The Gaudineer Scenic Area, a part of the Monongahela National Forest, protects relatively untimbered lands in West Virginia. It surrounds Gaudineer Knob, a mountain summit with an elevation of 4,449 feet on the Randolph and Pocahontas County line.
The forests surrounding Gaudineer Knob were cut in the 1920s and early 1930s, but due to a boundary survey error, a 90-acre tract of land was never cut. Following logging, wildfires burned over large acreages but most of the virgin spruce trees survived the fires. As time marches on, the virgin red spruce will slowly die out from natural causes and be replaced by a second growth stand of red spruce, yellow birch, beech, red and sugar maple trees.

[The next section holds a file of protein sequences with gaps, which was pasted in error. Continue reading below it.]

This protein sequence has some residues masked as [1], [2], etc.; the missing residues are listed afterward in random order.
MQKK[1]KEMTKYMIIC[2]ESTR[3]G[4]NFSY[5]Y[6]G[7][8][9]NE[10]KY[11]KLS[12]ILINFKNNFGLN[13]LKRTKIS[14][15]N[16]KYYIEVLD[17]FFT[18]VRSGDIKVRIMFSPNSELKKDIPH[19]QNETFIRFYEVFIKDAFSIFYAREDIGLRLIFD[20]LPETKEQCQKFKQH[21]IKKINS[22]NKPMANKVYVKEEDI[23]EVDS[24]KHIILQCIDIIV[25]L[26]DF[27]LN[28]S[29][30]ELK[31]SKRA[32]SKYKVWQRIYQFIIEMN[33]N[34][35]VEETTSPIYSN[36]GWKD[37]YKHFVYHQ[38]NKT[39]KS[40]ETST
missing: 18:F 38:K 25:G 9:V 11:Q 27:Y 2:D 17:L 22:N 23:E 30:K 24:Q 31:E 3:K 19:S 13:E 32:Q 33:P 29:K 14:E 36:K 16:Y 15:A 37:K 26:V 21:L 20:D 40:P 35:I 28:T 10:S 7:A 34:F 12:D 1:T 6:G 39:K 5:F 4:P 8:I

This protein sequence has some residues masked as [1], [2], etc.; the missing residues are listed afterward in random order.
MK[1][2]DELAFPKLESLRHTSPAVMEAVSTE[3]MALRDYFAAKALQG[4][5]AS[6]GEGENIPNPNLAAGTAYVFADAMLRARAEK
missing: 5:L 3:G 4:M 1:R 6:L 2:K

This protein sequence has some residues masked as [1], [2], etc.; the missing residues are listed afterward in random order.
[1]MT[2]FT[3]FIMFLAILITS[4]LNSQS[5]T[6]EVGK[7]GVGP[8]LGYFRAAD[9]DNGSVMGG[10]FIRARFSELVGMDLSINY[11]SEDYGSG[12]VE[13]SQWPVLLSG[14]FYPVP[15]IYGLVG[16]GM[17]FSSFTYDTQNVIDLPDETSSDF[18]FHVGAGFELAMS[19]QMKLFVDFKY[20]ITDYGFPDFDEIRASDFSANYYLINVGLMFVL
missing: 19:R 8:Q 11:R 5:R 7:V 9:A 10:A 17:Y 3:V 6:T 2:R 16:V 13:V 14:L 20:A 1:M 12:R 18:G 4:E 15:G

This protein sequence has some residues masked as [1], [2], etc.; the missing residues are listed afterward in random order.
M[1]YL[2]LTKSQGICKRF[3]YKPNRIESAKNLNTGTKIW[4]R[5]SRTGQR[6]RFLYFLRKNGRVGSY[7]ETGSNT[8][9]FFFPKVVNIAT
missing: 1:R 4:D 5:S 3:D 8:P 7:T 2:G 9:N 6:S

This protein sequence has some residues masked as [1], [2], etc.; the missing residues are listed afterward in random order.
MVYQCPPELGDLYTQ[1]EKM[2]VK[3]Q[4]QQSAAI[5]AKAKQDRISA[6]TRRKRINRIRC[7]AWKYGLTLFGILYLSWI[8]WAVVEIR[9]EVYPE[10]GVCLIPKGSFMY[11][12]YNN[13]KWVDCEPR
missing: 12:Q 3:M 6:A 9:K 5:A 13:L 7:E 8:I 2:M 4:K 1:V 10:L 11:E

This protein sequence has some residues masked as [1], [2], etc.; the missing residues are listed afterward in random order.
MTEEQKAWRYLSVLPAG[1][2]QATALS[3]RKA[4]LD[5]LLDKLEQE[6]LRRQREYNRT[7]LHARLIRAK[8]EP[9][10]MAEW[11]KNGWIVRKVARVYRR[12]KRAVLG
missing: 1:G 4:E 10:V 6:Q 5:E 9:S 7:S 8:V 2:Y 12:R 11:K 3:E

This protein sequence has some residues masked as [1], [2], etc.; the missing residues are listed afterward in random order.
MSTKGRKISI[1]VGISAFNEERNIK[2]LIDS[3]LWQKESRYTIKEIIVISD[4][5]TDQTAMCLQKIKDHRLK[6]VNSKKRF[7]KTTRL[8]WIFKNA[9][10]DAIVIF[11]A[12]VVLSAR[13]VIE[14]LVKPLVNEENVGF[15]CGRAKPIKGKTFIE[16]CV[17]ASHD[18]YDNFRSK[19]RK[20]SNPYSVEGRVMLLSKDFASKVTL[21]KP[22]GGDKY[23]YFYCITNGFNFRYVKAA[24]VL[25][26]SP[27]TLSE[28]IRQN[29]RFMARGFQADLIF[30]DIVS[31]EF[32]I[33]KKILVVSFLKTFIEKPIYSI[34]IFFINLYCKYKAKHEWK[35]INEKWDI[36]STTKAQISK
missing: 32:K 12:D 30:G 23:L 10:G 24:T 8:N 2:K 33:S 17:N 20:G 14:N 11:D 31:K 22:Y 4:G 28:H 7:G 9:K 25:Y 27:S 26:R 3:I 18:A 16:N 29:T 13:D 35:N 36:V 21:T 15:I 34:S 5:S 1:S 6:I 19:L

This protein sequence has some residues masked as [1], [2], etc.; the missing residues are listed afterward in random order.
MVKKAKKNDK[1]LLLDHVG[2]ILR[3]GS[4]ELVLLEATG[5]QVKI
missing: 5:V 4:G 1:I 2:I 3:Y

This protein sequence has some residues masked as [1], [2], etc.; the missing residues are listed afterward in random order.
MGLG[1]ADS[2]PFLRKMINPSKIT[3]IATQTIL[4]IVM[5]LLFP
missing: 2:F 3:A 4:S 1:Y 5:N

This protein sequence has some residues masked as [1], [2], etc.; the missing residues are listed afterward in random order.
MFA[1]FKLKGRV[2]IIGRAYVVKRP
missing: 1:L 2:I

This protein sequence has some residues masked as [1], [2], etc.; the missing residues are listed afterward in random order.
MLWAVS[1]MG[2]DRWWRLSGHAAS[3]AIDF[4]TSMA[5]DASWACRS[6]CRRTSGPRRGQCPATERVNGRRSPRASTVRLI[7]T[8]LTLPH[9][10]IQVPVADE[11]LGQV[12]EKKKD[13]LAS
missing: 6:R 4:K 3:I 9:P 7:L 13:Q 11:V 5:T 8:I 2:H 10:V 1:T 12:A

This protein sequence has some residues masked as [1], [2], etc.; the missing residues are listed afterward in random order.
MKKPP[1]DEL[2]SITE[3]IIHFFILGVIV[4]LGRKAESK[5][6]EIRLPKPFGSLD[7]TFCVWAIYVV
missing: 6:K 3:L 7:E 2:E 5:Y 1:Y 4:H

Gaudineer Knob had been a prominent but unnamed peak when in the late 1930s, it was named in memory of Donald Gaudineer, one of the US Forest Service’s (USFS) early rangers in the Monongahela National Forest. As a young forester, Gaudineer had been assigned to the Southern District of the newly established national forest. During his years as a ranger for the Greenbrier District, he oversaw reforestation projects, the building of roads to enhance wildfire protection, the erection of fire towers, and other routine activities. He was transferred to the Cheat Ranger District in the mid-1930s. On April 27, 1936, Gaudineer was killed while attempting to rescue his children from a house fire. The USFS selected the scenic peak east of Cheat Bridge as a fitting memorial.